Make sure you’re using 2020 contribution limits. The FEC updated its contribution limits for 2019-2020 last year, but make sure you double check you are using the correct numbers when calculating your contributions, particularly if you contribute to some of the specialty national party accounts during a presidential election year.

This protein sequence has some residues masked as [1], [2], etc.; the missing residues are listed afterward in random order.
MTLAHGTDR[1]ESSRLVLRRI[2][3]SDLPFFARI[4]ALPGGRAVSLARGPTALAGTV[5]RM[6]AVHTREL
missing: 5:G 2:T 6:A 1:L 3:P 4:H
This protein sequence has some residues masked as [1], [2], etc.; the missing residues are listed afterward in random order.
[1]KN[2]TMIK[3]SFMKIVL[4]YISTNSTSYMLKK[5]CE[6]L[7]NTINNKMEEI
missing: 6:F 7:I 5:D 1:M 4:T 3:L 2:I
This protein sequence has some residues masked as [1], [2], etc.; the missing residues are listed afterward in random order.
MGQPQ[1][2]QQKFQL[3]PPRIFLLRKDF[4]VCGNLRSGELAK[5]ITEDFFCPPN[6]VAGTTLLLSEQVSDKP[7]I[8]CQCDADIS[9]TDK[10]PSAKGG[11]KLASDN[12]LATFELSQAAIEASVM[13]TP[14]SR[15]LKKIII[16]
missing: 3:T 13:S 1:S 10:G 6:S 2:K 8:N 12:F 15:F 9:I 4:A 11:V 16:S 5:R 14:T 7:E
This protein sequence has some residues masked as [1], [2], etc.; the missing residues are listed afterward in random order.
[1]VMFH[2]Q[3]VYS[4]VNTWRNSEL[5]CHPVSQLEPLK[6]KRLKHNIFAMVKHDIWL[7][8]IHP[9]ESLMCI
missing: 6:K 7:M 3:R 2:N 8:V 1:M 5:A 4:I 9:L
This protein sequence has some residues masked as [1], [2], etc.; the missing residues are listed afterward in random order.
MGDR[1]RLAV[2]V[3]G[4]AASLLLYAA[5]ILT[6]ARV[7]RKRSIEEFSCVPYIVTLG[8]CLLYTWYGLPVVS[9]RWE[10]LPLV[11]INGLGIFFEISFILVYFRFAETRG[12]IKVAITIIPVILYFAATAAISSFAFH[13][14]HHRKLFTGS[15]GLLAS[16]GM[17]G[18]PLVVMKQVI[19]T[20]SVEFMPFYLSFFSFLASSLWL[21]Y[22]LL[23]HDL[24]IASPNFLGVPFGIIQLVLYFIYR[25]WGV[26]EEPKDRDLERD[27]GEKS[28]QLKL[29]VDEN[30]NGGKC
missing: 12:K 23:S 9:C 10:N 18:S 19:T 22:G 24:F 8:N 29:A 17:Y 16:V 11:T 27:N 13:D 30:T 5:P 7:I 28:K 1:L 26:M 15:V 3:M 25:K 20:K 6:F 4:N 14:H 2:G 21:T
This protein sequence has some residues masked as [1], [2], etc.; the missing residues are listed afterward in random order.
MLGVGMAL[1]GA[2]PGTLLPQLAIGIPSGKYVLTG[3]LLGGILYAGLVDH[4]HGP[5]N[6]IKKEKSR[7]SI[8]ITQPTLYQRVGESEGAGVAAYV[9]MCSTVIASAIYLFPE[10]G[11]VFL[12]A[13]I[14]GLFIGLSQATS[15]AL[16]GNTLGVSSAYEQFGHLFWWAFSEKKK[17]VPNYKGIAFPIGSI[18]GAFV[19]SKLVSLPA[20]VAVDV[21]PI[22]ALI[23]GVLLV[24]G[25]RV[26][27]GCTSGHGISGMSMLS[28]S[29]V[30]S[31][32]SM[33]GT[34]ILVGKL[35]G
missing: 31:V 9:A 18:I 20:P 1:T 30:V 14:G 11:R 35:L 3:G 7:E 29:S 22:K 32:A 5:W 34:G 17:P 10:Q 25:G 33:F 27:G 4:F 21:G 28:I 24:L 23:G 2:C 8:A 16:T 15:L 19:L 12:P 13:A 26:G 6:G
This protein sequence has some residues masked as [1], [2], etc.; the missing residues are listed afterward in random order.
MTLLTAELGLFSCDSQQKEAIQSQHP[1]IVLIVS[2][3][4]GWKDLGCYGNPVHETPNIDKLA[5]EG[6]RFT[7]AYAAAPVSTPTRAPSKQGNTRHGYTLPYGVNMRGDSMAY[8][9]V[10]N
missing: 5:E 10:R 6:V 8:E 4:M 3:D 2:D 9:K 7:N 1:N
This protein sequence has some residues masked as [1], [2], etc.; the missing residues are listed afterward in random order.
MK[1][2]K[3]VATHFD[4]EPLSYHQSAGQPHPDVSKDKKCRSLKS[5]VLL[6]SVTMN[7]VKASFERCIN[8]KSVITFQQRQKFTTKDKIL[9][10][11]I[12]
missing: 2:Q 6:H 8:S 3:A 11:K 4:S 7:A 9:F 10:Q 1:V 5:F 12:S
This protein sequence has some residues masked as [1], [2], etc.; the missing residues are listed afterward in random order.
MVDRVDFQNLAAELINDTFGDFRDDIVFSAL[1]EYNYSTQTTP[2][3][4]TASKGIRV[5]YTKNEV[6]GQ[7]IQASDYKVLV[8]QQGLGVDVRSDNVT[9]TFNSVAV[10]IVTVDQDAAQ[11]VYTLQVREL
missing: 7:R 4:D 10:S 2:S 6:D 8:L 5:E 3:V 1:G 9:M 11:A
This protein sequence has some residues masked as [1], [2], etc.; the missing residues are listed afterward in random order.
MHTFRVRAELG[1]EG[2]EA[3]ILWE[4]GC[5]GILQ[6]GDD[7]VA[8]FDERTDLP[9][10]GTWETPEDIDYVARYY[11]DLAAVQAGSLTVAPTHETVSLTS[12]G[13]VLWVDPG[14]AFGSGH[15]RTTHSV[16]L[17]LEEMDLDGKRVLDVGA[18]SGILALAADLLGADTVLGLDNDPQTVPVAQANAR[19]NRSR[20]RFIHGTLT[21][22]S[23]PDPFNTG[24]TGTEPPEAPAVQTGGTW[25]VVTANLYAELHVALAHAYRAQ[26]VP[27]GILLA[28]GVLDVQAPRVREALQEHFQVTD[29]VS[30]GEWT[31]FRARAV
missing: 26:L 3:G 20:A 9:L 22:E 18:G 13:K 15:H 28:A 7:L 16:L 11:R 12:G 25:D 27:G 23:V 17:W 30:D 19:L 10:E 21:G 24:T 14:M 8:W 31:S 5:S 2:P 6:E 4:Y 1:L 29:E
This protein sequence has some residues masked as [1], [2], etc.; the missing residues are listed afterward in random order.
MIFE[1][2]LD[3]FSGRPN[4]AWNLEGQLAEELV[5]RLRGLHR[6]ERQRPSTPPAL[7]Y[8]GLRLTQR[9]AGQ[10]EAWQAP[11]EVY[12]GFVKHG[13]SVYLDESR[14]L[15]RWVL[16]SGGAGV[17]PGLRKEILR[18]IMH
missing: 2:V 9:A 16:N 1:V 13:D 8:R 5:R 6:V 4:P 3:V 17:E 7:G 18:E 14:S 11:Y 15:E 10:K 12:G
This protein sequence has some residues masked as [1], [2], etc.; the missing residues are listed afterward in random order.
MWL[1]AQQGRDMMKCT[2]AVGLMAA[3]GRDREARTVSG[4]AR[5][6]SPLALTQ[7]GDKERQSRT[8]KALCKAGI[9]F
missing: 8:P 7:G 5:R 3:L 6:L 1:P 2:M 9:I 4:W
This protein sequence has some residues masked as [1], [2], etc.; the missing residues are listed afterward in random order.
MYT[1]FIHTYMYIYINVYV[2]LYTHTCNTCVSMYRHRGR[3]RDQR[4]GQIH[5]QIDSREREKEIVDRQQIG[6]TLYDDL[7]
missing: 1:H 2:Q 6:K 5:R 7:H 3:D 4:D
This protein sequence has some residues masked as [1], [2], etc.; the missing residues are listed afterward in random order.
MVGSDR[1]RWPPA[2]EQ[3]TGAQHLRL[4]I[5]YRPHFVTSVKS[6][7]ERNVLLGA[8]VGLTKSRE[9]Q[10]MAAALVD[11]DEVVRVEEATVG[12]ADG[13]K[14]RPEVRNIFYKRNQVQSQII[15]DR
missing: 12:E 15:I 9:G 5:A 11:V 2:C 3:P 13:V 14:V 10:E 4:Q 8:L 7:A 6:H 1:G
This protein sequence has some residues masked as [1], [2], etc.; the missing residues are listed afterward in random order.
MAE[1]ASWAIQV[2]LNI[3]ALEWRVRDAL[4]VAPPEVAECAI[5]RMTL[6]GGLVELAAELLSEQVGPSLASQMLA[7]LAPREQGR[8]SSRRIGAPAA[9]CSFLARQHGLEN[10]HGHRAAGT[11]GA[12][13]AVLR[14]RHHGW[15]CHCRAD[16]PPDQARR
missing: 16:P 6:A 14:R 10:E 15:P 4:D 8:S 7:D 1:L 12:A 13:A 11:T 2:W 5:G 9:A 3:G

Now is the time to determine the method by which you report your federal lobbying expenditures. The federal Lobbying Disclosure Act (LDA) provides most filers a choice of two different methods by which they may disclose their lobbying expenditures - the LDA method and the Internal Revenue Code (IRC) method. Once you choose a method for your first Lobbying Report (LD-2) of the year, you need to stick with it for the subsequent filings covering that calendar year. The LDA method requires filers to include the value of all communications with covered officials regarding any policy or program of the federal government, as well as regulations and legislation. The number of executive branch officials who are “covered” for purposes of calculating the expenditures is large compared to the IRC method. The IRC method essentially limits an organization’s reportable executive branch lobbying to communications about legislation (regardless of to whom they are made); but it does include reporting of any public “grassroots” communications regarding legislation, as well as state level communications regarding legislation. Depending upon the type of advocacy program(s) you are running, you may want to consider a change in the method by which you disclose your expenditures.